COVID-19 has disrupted our daily lives. We’re more isolated, everything from happy hours to doctors’ appointments has moved onto Zoom, and there’s been a never-ending stream of conflicting reports on best practices for mitigating the virus.
Ideally, we’d all come together and help one another out — but scammers are actually capitalizing on the chaos and hurting people even more.
Older adults are always prime targets for scammers, and 2020 has been no exception. But you can protect yourself and your loved ones if you know the types of scams that are out there and the red flags.
To keep numbers down, many doctors moved to telehealth when possible. While this is useful in protecting ourselves and others, it also leaves the door open for bad actors. What used to be an obvious red flag — an email from a “doctor” asking for your social security number or payment for services— now seems plausible. But it’s actually a phishing scheme, and the con will take that information and use it to steal a person’s identity or money.
COVID-19 hasn’t just been a public health crisis; it’s also been a financial one. To help Americans, Congress approved a round of stimulus checks this spring. But the rollout was complicated, with some people not receiving theirs. Scammers took advantage of this and posed as government officials, telling people, particularly seniors, that they had their stimulus check. Of course, there was a catch: They needed to pay or hand over personal information to receive it. The AARP reported that, as of Nov. 12, there had been more than 250,000 complaints about COVID-19 and stimulus payments. More than 60 percent of those were related to fraud or identity theft, and victims had lost an average of $320 each for a total of about $183 million.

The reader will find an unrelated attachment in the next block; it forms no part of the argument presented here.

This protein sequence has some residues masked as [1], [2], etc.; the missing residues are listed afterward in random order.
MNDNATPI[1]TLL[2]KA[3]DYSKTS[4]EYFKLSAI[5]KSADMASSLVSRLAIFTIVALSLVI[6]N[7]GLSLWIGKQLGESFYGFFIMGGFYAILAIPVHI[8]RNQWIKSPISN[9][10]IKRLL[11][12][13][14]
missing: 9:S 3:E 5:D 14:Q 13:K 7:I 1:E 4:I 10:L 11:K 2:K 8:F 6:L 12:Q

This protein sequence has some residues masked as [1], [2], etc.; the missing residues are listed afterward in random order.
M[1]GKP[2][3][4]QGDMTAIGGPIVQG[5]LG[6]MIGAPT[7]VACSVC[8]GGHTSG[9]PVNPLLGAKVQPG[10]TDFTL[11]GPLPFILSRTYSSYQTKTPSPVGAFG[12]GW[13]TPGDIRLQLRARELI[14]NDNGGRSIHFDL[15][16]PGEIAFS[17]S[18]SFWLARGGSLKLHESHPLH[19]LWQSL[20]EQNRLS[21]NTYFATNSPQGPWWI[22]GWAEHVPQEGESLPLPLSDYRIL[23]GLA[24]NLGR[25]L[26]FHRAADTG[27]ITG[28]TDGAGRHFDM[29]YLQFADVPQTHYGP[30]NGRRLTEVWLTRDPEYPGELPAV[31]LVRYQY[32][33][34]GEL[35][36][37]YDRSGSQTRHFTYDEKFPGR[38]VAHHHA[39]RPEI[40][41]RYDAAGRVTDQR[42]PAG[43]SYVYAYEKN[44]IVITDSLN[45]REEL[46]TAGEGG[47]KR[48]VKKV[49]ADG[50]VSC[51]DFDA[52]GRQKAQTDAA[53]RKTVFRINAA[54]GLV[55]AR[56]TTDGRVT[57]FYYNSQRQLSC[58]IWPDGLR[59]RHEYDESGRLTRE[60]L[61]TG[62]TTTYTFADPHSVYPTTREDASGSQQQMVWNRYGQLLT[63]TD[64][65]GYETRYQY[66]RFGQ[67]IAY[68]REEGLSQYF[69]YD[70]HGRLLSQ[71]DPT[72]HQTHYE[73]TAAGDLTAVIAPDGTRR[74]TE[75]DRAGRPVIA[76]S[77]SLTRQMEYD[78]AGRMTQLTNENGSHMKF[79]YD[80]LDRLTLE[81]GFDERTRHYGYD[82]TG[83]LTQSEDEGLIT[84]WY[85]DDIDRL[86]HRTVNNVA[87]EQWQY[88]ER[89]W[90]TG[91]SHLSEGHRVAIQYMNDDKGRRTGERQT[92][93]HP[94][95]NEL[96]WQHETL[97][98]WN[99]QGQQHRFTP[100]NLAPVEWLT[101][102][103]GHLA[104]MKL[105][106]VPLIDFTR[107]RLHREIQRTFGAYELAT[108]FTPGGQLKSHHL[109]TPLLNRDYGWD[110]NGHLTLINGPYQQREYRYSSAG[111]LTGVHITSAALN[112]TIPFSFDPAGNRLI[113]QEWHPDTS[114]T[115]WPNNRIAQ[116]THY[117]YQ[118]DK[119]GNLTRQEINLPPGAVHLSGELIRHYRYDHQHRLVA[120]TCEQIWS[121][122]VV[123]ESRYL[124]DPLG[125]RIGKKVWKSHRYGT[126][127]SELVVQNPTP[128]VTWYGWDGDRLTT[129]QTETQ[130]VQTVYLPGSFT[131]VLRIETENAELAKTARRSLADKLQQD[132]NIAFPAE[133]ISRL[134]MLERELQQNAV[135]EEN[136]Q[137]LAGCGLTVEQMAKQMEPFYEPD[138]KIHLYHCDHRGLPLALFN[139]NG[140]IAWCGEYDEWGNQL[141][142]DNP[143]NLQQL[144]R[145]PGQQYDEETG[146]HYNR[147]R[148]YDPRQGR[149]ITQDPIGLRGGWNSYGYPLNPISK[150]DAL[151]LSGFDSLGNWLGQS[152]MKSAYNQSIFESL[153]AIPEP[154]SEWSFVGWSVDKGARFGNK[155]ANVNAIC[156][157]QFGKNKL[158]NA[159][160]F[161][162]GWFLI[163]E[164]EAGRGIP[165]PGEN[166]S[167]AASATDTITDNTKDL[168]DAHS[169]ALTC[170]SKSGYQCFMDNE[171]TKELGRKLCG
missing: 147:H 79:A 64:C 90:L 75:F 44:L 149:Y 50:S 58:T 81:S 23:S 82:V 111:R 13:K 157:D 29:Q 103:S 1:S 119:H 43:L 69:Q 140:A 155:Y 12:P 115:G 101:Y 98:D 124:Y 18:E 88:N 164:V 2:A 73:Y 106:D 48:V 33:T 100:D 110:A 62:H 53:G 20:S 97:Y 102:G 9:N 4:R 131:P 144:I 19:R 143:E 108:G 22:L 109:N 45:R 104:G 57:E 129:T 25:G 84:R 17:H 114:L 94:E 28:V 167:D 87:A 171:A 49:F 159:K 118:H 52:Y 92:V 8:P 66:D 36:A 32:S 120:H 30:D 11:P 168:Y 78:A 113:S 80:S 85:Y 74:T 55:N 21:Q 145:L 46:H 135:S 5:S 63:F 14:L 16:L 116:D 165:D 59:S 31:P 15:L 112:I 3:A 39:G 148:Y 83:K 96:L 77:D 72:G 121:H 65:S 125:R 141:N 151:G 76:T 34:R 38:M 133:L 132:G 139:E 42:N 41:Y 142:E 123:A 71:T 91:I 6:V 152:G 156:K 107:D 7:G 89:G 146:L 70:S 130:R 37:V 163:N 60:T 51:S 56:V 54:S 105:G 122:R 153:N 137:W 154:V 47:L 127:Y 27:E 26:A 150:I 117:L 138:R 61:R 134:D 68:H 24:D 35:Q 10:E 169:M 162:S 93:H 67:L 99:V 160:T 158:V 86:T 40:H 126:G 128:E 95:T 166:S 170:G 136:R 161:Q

Romance scams, where someone preys on a victim by posing as a potential love interest and asking for money or expensive gifts, are also problematic right now.
Why are people targeting seniors? A few reasons. First, they are more likely to have money saved for retirement, meaning scammers stand to gain more money from them. They also may be lonely, and therefore, more likely to fall for a romance scam.
A silver lining of COVID-19? Shelters around the country cleared out as people adopted or fostered furry friends to fight back loneliness. But it’s given rise to animal scams. Fraudsters post photos of dogs, charge a fee to adopt them and then continue to ask for money for expenses such as shipping the pet. Then, they often go silent — the animal never existed.
Because many seniors are isolated and lonely, they’re at risk for this type of scam.
What’s Being Done?
This all sounds awful and scary, and fear of fraud is the last thing you probably need right now. The good news is that there’s been a bipartisan movement to protect older Americans during these times. Sen. Amy Klobuchar (D-Minn.) and Sen. Susan Collins (R-Maine) sponsored a bill requiring the FTC to increase protection for seniors against fraud, and the House and Senate both unanimously approved it.
What Can You Do?
The government is trying to help, but you can take a few simple measures to protect yourself.
- Remember that government agencies like the IRS and Social Security will not ask for personal information such as your bank account number, passwords or your social security number.
- If you want to adopt an animal, go in-person to a shelter. Some are doing COVID-safe meet-and-greets, and you can verify their protocols over the phone.
- Pay for medical expenses in person or over the phone. If you receive an email from your provider, verify it is real by calling your doctor,
Report suspicious activity to the FTC.
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